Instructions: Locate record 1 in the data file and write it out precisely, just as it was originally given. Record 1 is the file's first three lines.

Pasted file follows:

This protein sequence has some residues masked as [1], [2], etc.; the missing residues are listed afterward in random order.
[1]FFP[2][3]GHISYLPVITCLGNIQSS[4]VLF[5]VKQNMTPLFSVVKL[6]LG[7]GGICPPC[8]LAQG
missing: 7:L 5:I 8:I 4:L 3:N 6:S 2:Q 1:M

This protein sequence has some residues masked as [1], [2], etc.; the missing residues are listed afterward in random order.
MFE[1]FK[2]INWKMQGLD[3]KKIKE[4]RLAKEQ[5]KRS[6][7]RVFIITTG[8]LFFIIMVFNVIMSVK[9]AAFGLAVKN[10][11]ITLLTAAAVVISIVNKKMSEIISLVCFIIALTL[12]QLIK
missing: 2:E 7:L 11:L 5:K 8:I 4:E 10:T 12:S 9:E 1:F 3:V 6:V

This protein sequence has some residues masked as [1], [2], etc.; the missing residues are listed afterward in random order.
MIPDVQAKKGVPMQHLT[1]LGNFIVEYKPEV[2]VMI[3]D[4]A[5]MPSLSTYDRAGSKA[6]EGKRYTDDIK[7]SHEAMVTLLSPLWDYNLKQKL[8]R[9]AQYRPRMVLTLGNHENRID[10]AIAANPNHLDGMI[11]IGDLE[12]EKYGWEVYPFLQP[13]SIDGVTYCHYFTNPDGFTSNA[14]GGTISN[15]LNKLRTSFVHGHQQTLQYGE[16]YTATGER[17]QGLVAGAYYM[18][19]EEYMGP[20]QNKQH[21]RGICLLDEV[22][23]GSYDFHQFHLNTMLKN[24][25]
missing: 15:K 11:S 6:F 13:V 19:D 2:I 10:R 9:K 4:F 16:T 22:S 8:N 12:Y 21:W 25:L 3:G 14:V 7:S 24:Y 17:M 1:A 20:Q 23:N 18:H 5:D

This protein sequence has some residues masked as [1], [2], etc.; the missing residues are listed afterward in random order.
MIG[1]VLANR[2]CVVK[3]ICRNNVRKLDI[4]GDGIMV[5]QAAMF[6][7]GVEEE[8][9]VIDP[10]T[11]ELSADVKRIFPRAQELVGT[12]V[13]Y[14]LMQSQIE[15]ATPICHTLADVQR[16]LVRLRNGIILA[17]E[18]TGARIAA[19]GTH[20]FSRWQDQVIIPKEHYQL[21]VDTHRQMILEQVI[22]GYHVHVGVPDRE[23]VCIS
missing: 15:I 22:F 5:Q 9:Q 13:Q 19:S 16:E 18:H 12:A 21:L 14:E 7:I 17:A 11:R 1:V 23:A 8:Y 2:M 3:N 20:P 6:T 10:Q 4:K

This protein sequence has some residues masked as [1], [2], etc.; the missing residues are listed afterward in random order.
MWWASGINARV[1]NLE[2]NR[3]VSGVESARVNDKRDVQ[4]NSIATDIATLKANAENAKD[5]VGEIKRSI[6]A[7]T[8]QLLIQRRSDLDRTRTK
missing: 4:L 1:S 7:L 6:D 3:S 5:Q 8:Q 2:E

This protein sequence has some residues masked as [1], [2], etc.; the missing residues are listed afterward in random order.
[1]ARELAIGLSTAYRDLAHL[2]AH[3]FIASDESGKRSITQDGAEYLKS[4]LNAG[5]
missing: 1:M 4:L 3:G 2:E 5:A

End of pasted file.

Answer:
This protein sequence has some residues masked as [1], [2], etc.; the missing residues are listed afterward in random order.
[1]FFP[2][3]GHISYLPVITCLGNIQSS[4]VLF[5]VKQNMTPLFSVVKL[6]LG[7]GGICPPC[8]LAQG
missing: 7:L 5:I 8:I 4:L 3:N 6:S 2:Q 1:M